Corn husks, failed fodder for a power plant

The Washington Examiner reports yet another renewable energy project gone broke.  Reporter Timothy Carney documents the short, two-year life of this corn lobby and political boondoggle.  Two years ago, Gov. Terry Branstad and Sen. Chuck Grassley proudly christened this corn husk-to-ethanol plant in Nevada, Iowa.  Biofuels have been promoted as the next, just around the corner solution to our energy needs.  Switchblade grass, algae, and corn husks all have failed to make the transition from laboratory curiosities to commercially viable and profit-making entities...federal and state subsidies notwithstanding.  This project continues the string of failures.

As Carney reports:

But it hasn't panned out. Reuters reports: "The EPA predicted in 2007 that U.S. cellulosic ethanol production could hit 1 billion gallons by 2020, but output this year is expected to reach only 7 million gallons, according to Renewable Fuels Association (RFA), a trade group."

Carney continues:

This week, two years later, DuPont shut down the plant. Agriculture.com reports that this wasn't totally unexpected. There have been signs that the plant wasn't producing up to its potential. Last year, DuPont stopped collecting corn stover from farmers because the plant had run out of storage.

The chasm between cellulosic illusions and reality is shown by the accompanying chart from the Examiner.

What is real is the flood of federal subsidies funding vested farm and commercial interests, all at taxpayer expense.  It is a shame that hopeful employees lose their jobs when these schemes fail.

Charles G. Battig, M.S., M.D., Heartland Institute policy expert on environment, VA-Scientists and Engineers for Energy and Environment (VA-SEEE).  His website is www.climateis.com.

The Washington Examiner reports yet another renewable energy project gone broke.  Reporter Timothy Carney documents the short, two-year life of this corn lobby and political boondoggle.  Two years ago, Gov. Terry Branstad and Sen. Chuck Grassley proudly christened this corn husk-to-ethanol plant in Nevada, Iowa.  Biofuels have been promoted as the next, just around the corner solution to our energy needs.  Switchblade grass, algae, and corn husks all have failed to make the transition from laboratory curiosities to commercially viable and profit-making entities...federal and state subsidies notwithstanding.  This project continues the string of failures.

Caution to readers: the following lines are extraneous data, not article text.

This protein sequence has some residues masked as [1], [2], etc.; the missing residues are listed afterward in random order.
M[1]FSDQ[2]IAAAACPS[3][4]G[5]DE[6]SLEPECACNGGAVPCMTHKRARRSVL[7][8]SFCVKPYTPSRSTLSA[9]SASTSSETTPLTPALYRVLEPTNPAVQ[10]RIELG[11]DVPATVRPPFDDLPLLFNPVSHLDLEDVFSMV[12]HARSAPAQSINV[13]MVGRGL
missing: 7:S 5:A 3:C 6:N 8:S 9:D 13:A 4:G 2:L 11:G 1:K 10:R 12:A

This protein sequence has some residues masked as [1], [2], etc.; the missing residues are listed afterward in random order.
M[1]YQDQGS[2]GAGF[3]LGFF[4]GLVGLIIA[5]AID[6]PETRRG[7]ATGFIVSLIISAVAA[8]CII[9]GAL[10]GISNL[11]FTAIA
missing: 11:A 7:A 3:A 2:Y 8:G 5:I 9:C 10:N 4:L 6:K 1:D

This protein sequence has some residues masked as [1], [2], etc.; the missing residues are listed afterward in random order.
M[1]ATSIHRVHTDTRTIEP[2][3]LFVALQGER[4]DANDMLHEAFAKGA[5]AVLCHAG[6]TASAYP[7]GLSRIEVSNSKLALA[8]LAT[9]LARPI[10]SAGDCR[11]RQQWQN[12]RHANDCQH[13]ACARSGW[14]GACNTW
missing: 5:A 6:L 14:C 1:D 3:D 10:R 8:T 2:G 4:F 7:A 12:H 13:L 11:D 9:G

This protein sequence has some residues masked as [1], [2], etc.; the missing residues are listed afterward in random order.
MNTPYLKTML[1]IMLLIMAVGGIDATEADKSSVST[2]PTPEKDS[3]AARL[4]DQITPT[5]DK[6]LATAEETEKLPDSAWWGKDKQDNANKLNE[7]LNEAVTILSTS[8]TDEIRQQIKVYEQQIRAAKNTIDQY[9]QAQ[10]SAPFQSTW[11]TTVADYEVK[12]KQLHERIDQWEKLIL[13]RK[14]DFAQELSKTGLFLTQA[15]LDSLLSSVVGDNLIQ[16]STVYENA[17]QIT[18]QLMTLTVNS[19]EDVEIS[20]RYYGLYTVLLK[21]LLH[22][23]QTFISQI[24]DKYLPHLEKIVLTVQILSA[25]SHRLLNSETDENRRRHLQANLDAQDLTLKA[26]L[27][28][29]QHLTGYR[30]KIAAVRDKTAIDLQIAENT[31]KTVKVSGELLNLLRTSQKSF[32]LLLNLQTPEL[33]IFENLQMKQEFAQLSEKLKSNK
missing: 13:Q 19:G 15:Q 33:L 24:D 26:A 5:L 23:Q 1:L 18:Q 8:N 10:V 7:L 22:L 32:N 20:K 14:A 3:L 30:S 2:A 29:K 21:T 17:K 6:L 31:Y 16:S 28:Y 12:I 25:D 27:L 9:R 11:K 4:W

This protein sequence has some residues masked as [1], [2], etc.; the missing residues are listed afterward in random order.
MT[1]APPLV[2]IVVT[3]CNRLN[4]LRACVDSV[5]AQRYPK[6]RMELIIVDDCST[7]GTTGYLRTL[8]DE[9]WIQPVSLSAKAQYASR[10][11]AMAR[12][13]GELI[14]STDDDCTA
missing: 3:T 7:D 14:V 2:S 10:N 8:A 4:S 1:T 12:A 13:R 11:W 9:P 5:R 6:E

As Carney reports:

But it hasn't panned out. Reuters reports: "The EPA predicted in 2007 that U.S. cellulosic ethanol production could hit 1 billion gallons by 2020, but output this year is expected to reach only 7 million gallons, according to Renewable Fuels Association (RFA), a trade group."

Carney continues:

This week, two years later, DuPont shut down the plant. Agriculture.com reports that this wasn't totally unexpected. There have been signs that the plant wasn't producing up to its potential. Last year, DuPont stopped collecting corn stover from farmers because the plant had run out of storage.

The chasm between cellulosic illusions and reality is shown by the accompanying chart from the Examiner.

What is real is the flood of federal subsidies funding vested farm and commercial interests, all at taxpayer expense.  It is a shame that hopeful employees lose their jobs when these schemes fail.

Charles G. Battig, M.S., M.D., Heartland Institute policy expert on environment, VA-Scientists and Engineers for Energy and Environment (VA-SEEE).  His website is www.climateis.com.

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